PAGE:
Monday, 19 April 2010

Ihlara Valley, Cappadocia, Turkey

The Ihlara valley is a stunning gorge cut in the volcanic rock of the Cappadocian plateau by a small river that runs through the centre. The valley is both breathtakingly beautiful and historically fascinating. Inhabited by monks from the 4th to the 14th centuries the valley is littered with ancient rock cut Byzantium churches and hermit holes. If you like walking and are interested in nature and history then The Ihlara valley is a must to add to your itinerary, the main route meanders along the
lightly wooded valley floor next to the river bed, as you make your way along there are signs on either side pointing to different rock cut churches you can explore, most of which are cut into the face of the valley side and are a bit of scrabble to reach. Many of the churches have frescoes some in very good condition some defaced, the churches vary greatly in condition there are over 60 in the valley, the most popular ones are:

Direkli Kilise (Column church)
Agacalti Kilise (Under tree church)
Yilanli Kilise (Snake church)
Named after a fresco featuring a snake with three heads.
Sümbüllü Kilise (Hyacinth church) Part of a monastry complex with a living area, named after the hyacinths outside.
Pürenli seki Kilise (Pine needle terrace church)
Kokar Kilise (Smelly church)
Karagedik Kilise (Black collar church)
Kirk damalti Kilise ( Forty sons in law church)
Features a fresco of St George slaying the dragon, in this case represented by a three headed snake.
Ala Kilise (Mottled church)
Kemerli Kilise (Archway Church)
Egritas Kilise (Crooked stone church)

The valley is 14km long and runs from Ihlara village to Selime village, if you are coming by car the Belisirma village in the middle of the valley has a car park and a tourist information centre. Also there are some tea houses serving light refreshments on wooden platforms that sit in the middle of the river offering a nice place to relax and watch the wildlife during your visit. The valley also supports some cottage industries and whilst there we saw some local boys harvesting the walnut trees, there are also pistachio trees and vineyards.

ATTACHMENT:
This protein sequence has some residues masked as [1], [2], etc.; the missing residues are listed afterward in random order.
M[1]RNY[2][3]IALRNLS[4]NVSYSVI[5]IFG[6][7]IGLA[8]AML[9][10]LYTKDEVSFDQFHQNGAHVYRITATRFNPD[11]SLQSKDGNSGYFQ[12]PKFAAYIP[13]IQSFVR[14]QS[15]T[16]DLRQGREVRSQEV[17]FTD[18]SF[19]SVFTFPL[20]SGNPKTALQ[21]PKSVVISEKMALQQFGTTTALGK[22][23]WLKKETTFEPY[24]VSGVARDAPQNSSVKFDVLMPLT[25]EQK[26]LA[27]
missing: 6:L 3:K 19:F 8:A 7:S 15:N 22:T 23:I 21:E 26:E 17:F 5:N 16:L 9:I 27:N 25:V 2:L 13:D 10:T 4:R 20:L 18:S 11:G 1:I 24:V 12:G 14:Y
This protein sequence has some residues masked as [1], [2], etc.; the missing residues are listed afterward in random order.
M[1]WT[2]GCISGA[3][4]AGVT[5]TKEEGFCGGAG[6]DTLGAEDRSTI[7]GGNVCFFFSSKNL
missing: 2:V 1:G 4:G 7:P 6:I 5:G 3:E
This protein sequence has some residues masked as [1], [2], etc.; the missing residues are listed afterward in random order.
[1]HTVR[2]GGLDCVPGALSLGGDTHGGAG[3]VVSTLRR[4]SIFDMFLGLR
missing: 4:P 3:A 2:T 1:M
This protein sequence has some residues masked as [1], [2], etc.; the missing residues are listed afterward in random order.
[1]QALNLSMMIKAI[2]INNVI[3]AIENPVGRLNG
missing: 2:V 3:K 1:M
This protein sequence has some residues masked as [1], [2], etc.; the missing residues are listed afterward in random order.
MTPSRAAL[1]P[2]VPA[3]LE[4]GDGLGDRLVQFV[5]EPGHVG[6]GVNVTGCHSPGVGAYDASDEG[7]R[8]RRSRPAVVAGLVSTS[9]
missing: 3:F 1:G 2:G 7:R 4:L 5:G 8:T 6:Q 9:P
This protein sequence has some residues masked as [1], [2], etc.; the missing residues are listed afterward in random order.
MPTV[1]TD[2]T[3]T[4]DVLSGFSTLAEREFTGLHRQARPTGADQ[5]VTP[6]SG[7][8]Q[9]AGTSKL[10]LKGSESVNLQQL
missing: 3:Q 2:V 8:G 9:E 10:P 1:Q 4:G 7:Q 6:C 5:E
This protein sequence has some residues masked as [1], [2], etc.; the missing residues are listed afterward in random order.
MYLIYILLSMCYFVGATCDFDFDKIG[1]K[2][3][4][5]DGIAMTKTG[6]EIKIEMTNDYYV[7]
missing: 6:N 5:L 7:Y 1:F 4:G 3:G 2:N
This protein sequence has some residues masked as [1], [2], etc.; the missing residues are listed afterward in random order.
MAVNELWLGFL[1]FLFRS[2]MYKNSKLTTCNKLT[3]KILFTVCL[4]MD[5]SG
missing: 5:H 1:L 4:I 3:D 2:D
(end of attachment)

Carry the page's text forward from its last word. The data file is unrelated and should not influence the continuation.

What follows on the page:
Getting There

From Goreme or Urgup it will take just over two hours or forty five minutes from Aksaray, like most of these attractions in Cappadocia the most popular way to visit is with an organised day trip, however for those of you feeling a little more adventurous it can be found by following the signposts from the main roads between Nevsehir and Aksaray or Nevsehir and Nidge. Remember to buy a map of the area before coming to Cappadocia as the local tourist maps are not to scale and can be a little confusing, and it is difficult to find standard maps outside of major cities in Turkey.
When we visited the Ihlara valley we got up early drove along the Nevsehir to Aksaray road so we could stop at the Agzikkarahan Caravanseri which was rather irritatingly closed, then took the road to Ihlara valley stopped for luch and spent about three and a half hours exploring the valley. After this we continued to visit the underground cities at Derinkuyu then Kaymakli which too us on a round trip back to our hotel at Urgup arriving back at sunset.

Thomson - Special Offers

Around Ihlara Valley

Derinkuyu underground city


Kaymakli underground city




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